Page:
Google comes up with a new reward program for security researchers interested in finding bugs in its high-profile applications and services. The program initiated by Google will offer up-front grants of up to $3,133.70 to selected security researchers who will receive rewards regardless of whether they find a bug or not.

Since 2010, Google has been rewarding researchers for finding and fixing bugs in its products and services through its security reward programs. But the new initiative by Google will pay the selected researchers even before the research begins. It has been designed to keep the researchers focused on the company’s products in spite of the growing difficulties that researchers face while finding vulnerabilities, including financial barriers.

Explaining the point, Google’s security engineer, Eduaro Vela Nava said, “It can…be discouraging when researchers invest their time and struggle to find issues. These are up-front awards that we will provide to researchers before they ever submit a bug.”

Under the new reward program, Google will mention the particular types of vulnerabilities, products and services, for which the selected researcher will have to support with security research. To participate in the program, interested candidates can apply for a grant to look into those areas.

Here’s how the newly designed reward program is expected to work:

  • Google will publish different types of vulnerabilities, products and services for which the research will be supported. Here, the research should be done beyond the company’s normal vulnerability rewards.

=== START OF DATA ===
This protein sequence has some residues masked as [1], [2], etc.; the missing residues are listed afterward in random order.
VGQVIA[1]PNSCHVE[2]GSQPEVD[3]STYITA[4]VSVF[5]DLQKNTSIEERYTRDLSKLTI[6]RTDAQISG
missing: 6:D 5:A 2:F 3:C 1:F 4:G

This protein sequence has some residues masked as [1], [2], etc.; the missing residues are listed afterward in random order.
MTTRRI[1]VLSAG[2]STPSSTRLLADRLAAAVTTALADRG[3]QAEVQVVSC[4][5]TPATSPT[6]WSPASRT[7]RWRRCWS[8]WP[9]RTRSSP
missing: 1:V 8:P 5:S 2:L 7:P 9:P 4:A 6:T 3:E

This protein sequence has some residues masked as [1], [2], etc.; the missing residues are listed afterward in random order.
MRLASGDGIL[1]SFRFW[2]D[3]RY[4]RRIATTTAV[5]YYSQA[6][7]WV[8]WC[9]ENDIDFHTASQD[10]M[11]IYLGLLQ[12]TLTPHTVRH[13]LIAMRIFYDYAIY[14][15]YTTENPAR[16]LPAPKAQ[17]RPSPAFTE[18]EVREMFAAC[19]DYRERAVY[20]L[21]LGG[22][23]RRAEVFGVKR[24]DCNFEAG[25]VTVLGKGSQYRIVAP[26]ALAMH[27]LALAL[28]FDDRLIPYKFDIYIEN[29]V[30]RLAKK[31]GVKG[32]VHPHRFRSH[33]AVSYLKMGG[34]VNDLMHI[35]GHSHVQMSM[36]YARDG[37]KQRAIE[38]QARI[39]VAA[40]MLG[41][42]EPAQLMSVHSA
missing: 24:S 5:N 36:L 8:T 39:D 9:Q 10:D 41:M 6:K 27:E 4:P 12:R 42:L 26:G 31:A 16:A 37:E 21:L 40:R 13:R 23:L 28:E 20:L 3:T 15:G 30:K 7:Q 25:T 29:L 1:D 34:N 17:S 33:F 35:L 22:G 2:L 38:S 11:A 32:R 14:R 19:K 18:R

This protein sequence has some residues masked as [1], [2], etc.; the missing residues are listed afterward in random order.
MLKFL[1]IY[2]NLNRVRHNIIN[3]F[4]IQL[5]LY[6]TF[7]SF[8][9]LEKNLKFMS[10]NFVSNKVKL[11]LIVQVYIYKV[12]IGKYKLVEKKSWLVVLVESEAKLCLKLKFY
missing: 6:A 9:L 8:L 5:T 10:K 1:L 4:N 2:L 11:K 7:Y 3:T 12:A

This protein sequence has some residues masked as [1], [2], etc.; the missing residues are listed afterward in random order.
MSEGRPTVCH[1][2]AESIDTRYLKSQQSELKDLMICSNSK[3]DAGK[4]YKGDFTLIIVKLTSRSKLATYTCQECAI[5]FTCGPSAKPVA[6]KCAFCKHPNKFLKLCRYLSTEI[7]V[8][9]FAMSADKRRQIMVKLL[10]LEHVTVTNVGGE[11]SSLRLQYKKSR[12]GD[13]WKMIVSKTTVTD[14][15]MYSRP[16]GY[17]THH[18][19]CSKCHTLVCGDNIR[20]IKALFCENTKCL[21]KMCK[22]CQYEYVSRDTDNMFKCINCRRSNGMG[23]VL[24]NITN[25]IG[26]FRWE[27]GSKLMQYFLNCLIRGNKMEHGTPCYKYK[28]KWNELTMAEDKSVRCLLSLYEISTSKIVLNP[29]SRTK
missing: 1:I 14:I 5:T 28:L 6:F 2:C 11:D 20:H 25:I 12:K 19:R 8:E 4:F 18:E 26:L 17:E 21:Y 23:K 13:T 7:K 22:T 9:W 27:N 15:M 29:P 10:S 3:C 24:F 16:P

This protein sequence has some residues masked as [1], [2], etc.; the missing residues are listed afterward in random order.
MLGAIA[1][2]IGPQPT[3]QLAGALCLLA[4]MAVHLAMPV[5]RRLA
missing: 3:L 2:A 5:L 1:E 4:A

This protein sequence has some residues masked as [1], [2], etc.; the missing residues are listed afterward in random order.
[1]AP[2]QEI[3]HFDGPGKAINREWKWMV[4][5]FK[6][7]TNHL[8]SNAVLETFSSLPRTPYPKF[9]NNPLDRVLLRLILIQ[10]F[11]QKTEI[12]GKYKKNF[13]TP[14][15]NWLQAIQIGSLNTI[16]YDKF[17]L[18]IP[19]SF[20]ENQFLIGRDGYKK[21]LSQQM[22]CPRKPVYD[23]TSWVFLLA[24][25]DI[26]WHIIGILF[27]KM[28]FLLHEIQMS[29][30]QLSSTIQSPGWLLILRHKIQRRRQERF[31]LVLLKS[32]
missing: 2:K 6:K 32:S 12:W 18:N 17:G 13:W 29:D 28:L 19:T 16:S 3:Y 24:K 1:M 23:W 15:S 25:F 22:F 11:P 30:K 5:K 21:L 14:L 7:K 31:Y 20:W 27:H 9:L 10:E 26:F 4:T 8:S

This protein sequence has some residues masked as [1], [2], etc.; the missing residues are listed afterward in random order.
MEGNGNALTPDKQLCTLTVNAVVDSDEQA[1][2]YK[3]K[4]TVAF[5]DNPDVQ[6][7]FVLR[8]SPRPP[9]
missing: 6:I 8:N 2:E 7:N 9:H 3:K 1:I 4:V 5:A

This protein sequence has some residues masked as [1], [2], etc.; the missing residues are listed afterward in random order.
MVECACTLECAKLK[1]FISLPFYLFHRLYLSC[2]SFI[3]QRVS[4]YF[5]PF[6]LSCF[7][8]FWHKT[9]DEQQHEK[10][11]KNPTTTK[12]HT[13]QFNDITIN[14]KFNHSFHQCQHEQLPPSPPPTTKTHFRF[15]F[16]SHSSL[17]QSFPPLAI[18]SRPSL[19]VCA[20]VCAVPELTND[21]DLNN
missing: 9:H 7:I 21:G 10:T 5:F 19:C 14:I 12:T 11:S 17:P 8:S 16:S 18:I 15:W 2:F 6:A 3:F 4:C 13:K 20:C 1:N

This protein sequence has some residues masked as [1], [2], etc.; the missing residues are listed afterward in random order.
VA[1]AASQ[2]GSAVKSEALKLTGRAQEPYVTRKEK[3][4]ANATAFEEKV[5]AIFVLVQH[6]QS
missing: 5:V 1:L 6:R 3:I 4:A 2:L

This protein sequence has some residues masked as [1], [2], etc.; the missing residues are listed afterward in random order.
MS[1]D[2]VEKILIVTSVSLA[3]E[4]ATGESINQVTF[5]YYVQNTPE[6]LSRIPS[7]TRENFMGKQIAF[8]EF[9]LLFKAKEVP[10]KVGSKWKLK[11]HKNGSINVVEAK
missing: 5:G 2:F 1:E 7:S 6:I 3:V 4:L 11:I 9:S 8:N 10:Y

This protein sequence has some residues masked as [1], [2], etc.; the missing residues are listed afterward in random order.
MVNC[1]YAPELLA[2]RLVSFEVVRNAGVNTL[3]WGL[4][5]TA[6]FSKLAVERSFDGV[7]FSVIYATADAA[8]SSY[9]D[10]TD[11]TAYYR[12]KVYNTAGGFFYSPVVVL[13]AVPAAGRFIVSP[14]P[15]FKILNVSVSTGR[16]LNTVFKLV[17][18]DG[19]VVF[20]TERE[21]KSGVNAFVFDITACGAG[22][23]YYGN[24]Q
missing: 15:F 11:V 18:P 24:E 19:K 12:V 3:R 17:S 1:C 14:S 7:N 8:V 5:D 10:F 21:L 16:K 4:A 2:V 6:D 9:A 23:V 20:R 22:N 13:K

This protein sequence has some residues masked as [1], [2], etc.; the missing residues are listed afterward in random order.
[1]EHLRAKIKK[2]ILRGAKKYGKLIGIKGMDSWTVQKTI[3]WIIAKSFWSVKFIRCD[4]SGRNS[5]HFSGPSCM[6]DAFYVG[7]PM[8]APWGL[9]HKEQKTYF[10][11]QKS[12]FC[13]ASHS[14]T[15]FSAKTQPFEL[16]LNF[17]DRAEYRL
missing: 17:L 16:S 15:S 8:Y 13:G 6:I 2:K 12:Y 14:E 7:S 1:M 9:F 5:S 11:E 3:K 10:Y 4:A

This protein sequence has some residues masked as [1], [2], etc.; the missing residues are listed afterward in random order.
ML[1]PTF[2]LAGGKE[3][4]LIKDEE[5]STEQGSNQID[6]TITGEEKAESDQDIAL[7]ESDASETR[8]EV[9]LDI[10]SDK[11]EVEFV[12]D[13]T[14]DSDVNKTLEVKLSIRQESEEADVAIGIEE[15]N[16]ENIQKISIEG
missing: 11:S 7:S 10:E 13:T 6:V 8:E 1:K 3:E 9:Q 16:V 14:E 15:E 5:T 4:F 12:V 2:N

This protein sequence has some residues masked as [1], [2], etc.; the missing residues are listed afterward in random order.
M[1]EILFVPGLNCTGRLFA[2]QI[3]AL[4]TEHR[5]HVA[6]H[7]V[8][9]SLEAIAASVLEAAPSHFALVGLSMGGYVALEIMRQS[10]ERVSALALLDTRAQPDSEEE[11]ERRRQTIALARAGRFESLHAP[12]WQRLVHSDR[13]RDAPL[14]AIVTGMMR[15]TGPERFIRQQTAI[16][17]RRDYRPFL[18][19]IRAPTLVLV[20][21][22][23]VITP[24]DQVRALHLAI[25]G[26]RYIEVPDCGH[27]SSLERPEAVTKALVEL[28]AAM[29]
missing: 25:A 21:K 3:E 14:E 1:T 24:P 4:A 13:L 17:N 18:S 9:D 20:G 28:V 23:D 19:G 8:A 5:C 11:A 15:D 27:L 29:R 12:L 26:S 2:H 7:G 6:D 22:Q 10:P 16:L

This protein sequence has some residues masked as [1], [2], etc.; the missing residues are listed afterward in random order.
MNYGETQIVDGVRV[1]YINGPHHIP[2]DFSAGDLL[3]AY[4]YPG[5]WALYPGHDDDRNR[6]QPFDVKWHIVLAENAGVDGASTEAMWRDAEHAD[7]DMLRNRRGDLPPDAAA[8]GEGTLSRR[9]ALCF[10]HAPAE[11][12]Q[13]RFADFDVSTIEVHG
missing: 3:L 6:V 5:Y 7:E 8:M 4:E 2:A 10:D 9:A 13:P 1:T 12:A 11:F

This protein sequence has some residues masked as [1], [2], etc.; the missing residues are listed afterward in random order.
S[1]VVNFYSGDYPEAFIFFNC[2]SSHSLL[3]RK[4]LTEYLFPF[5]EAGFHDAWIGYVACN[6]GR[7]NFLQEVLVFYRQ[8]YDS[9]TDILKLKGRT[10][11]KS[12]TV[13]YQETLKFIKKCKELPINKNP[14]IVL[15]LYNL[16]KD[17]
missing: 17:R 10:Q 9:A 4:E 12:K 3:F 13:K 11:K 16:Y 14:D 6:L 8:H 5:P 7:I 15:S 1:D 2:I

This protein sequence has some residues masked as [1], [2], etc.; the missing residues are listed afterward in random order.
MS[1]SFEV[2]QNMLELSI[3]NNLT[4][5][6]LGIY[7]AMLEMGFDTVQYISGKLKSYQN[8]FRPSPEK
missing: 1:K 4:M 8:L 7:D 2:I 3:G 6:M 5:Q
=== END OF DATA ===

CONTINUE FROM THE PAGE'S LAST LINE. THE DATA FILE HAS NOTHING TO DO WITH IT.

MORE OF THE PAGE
• Google will provide grants just before the research begins, with no other hidden conditions. The researchers can hereafter begin the research they applied for.
  • The reward program consists of various tiers, ranging from $500 to $3,133.70 reward brackets.
  • Apart from the grants for specified research, security researchers will also be eligible for regular awards for the bugs they identify.
  • The program is only applicable to the candidates who have a proven track record in the company’s existing reward program as well as invited research specialists.

The latest Vulnerability Reward Program also includes research for all mobile applications, which are officially developed by Google and are available on Google Play and iTunes.

Notably, in 2014, Google paid more than $1, 500,00 as reward to more than 200 researchers for finding bugs and providing timely fixes for them.

Bug-hunting has turned into a competitive and lucrative profile. It is more like a shielding weapon, which big brands use to find persistent bugs. Thereafter, they work on offering fixes for these bugs so that they can be tackled before the bugs are disclosed publicly. Other big brands offering the bug bounty program includes Microsoft, Mozilla and Facebook.